UPDATE: The full transcription of the 2015 International Men’s Day debate is now available: http://bit.ly/1HcKM3B
This Thursday – International Men’s Day – for the first time male suicide is scheduled as a topic for debate in Commons. Here’s why we need to discuss men:
Every year in the UK, over 4,500 men kill themselves, with between three and four times as many male suicides as female suicides. There are many other areas of life where men fare particularly badly:
- 73% of adults who ‘go missing’ are men and 90% of rough sleepers are men
- Men are three times more likely than women to become alcohol dependent and 79% of drug-related deaths occur in men
- Men make up 94% of the prison population
- Men and boys from all backgrounds have shorter life expectancies than women and girls of the same background
- Boys from all backgrounds are underperforming girls at every stage of education
- 82% of fathers want to spend more time with their families and men are more likely to report work-life conflict
Men make up about half the UK population and, given some of the quite startling statistics above, we believe that we should look at the position men find themselves in society and how we can make changes to ensure a fairer world for all. It may be a man’s world, but there are 12 men a day who take their lives in the UK. Clearly for them, and for the vast numbers of men and boys who are in prison, homeless or simply living shorter lives, the ‘man’s world’ isn’t working very well.
CALM welcomes the Parliamentary debate this Thursday and encourages you to get your voice heard: Email/tweet or write to your MP today to make sure they attend the debate. Tell them your story, tell them why this issue is important to you, and send them this Parliamentary Briefing. Find their details, and Twitter handle here.
Everyone’s lives matter. Suicide IS preventable. Male suicide is the biggest single killer of men under the age of 45. In 2014, more than three quarters (76 per cent) of all suicides were men, 4,623 deaths. Our YouGov poll found more than four in 10 men (42 per cent) had considered suicide, with two fifths (41 per cent) never talking to anyone about their problems.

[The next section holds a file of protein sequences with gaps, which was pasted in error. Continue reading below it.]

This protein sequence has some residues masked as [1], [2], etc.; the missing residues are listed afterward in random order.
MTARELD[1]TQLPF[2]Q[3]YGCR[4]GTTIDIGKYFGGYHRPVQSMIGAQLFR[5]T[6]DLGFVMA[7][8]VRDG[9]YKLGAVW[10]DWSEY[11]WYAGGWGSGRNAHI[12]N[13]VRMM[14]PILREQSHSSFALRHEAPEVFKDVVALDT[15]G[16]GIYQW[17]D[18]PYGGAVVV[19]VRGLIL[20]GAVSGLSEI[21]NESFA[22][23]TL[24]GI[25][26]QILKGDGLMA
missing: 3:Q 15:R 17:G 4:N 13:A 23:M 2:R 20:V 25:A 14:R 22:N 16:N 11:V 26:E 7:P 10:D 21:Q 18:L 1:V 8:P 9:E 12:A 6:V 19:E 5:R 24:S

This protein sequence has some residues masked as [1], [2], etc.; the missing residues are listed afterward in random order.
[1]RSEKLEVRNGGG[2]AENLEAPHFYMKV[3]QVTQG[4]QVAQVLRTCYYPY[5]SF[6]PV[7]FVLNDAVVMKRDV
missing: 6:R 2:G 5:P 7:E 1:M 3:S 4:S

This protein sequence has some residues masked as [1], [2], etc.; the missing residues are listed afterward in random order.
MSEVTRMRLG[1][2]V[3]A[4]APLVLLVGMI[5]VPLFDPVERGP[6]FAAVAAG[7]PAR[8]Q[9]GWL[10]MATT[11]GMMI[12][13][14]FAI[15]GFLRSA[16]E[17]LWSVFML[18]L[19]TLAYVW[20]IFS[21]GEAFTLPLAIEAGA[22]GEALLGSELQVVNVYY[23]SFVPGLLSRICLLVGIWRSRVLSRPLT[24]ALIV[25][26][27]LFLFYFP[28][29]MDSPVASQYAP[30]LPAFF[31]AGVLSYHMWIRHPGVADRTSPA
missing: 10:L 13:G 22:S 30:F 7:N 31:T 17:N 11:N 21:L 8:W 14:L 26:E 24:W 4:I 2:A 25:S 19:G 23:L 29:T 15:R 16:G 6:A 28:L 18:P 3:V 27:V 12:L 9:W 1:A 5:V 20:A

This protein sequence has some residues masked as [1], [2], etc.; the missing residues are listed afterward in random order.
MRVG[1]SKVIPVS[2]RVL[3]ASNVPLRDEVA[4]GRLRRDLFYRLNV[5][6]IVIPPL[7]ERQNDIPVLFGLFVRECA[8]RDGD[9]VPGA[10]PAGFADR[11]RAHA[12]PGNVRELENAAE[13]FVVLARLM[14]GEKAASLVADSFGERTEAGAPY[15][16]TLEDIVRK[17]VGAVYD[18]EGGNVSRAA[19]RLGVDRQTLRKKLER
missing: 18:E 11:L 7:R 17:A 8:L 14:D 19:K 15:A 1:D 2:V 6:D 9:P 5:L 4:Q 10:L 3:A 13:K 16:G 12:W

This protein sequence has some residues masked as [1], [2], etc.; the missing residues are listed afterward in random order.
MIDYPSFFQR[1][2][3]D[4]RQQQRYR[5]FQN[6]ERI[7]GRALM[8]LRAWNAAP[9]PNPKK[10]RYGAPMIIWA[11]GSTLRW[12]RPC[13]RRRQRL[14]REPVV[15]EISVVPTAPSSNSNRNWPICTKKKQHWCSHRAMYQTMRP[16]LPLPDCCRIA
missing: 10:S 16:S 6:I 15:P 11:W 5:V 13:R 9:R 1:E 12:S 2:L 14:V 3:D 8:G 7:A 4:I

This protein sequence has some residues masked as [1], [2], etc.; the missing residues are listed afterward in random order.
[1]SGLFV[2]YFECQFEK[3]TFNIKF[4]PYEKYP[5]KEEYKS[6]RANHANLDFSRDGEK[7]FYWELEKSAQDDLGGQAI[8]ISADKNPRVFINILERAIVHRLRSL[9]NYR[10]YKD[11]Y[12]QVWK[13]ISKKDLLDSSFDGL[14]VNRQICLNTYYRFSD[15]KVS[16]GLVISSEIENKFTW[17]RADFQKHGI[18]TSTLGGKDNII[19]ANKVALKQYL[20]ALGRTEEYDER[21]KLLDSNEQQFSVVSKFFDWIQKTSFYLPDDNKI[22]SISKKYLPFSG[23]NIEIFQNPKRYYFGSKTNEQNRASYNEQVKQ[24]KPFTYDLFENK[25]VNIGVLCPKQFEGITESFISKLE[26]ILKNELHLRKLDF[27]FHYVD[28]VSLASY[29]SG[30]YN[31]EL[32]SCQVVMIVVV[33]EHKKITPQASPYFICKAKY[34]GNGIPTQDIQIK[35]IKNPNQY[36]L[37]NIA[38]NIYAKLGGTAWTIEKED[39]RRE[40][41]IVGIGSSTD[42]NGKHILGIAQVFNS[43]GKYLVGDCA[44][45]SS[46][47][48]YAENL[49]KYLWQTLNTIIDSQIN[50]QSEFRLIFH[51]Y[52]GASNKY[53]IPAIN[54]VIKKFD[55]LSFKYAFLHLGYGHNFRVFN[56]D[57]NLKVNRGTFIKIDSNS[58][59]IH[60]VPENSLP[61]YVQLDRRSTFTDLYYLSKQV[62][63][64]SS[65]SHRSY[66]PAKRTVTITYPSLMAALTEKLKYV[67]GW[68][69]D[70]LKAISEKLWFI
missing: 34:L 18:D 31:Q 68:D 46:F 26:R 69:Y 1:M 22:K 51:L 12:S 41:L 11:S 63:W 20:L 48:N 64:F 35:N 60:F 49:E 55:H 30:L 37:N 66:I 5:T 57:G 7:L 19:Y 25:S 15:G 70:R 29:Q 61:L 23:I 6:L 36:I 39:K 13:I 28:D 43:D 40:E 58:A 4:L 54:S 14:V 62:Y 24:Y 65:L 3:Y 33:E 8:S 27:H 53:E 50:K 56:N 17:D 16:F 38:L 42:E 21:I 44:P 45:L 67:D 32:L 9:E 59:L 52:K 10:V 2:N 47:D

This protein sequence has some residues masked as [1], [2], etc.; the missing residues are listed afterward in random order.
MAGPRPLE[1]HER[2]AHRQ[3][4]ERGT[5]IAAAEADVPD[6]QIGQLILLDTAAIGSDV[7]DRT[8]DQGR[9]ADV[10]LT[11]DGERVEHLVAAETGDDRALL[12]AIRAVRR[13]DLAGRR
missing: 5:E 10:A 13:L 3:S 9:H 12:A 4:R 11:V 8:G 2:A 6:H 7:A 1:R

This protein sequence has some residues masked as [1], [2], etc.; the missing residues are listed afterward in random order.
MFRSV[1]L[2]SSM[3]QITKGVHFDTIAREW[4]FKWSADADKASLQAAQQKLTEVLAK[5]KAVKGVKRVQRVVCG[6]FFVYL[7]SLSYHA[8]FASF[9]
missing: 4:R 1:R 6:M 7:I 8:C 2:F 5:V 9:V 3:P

The survey of over 2000 men found half (49 per cent) of those who didn’t seek help “didn’t want people to worry”. A third (32 per cent) felt ashamed, nearly four in 10 (37 per cent), did not want to make a fuss and four in 10 (43 per cent) didn’t want to talk about their feelings. According to the Department of Health’s Impact Assessment each suicide costs society an estimated £1.7 million.
We believe that without a revolution in attitudes towards suicide, treating it as a major public health issue, these figures are unlikely to improve. So CALM launched a campaign aimed at raising awareness of male suicide.
We believe that four simple changes can make a difference to what are preventable deaths:-
Count – We need timely and accurate information to enable agencies to respond better. At the moment, it can take up to two years to obtain an estimate of suicide numbers. We have a significant concern these are under-reported.
Contain – According to the World Health Organisation and over 50 research papers, there is a strong element of contagion with regard to suicide. We should treat it so and respond and support those impacted by suicide to prevent further loss of life, consequent illness, family breakup and job loss.
Enforce – All local authorities need to develop and implement a suicide prevention plan. Those that do not should be named and shamed.
Accountability – If national and local suicide prevention plans are to be effective there must be accountability.
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